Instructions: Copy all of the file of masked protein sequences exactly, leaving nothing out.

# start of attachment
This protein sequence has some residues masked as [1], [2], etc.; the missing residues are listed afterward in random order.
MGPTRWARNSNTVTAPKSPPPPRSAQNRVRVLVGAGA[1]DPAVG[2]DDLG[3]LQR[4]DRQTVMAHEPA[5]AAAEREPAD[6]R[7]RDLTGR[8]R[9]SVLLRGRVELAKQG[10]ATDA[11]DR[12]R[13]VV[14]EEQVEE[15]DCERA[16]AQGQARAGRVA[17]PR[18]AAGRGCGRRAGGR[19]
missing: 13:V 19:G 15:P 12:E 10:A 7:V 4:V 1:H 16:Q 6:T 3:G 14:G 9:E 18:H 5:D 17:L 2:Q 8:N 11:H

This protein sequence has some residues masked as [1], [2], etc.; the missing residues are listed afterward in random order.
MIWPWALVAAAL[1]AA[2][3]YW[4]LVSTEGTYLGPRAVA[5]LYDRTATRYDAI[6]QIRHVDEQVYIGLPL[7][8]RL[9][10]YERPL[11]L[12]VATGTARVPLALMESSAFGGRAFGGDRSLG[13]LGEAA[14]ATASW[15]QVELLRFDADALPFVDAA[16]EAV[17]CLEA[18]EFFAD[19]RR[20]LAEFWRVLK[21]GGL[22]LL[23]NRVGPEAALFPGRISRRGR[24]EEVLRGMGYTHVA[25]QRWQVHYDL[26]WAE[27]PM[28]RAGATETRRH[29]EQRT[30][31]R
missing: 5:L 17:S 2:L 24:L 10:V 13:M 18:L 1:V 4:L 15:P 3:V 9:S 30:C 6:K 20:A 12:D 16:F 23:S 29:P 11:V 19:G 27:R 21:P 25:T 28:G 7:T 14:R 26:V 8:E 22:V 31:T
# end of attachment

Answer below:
This protein sequence has some residues masked as [1], [2], etc.; the missing residues are listed afterward in random order.
MGPTRWARNSNTVTAPKSPPPPRSAQNRVRVLVGAGA[1]DPAVG[2]DDLG[3]LQR[4]DRQTVMAHEPA[5]AAAEREPAD[6]R[7]RDLTGR[8]R[9]SVLLRGRVELAKQG[10]ATDA[11]DR[12]R[13]VV[14]EEQVEE[15]DCERA[16]AQGQARAGRVA[17]PR[18]AAGRGCGRRAGGR[19]
missing: 13:V 19:G 15:P 12:E 10:A 7:V 4:V 1:H 16:Q 6:T 3:G 14:G 9:E 18:H 5:D 17:L 2:Q 8:N 11:H

This protein sequence has some residues masked as [1], [2], etc.; the missing residues are listed afterward in random order.
MIWPWALVAAAL[1]AA[2][3]YW[4]LVSTEGTYLGPRAVA[5]LYDRTATRYDAI[6]QIRHVDEQVYIGLPL[7][8]RL[9][10]YERPL[11]L[12]VATGTARVPLALMESSAFGGRAFGGDRSLG[13]LGEAA[14]ATASW[15]QVELLRFDADALPFVDAA[16]EAV[17]CLEA[18]EFFAD[19]RR[20]LAEFWRVLK[21]GGL[22]LL[23]NRVGPEAALFPGRISRRGR[24]EEVLRGMGYTHVA[25]QRWQVHYDL[26]WAE[27]PM[28]RAGATETRRH[29]EQRT[30][31]R
missing: 5:L 17:S 2:L 24:L 10:V 13:M 18:L 1:V 4:L 15:P 3:V 9:S 30:C 6:K 20:A 12:D 16:F 23:S 29:P 11:V 19:G 27:R 21:P 25:T 28:G 7:T 14:R 26:V 8:E 22:V 31:T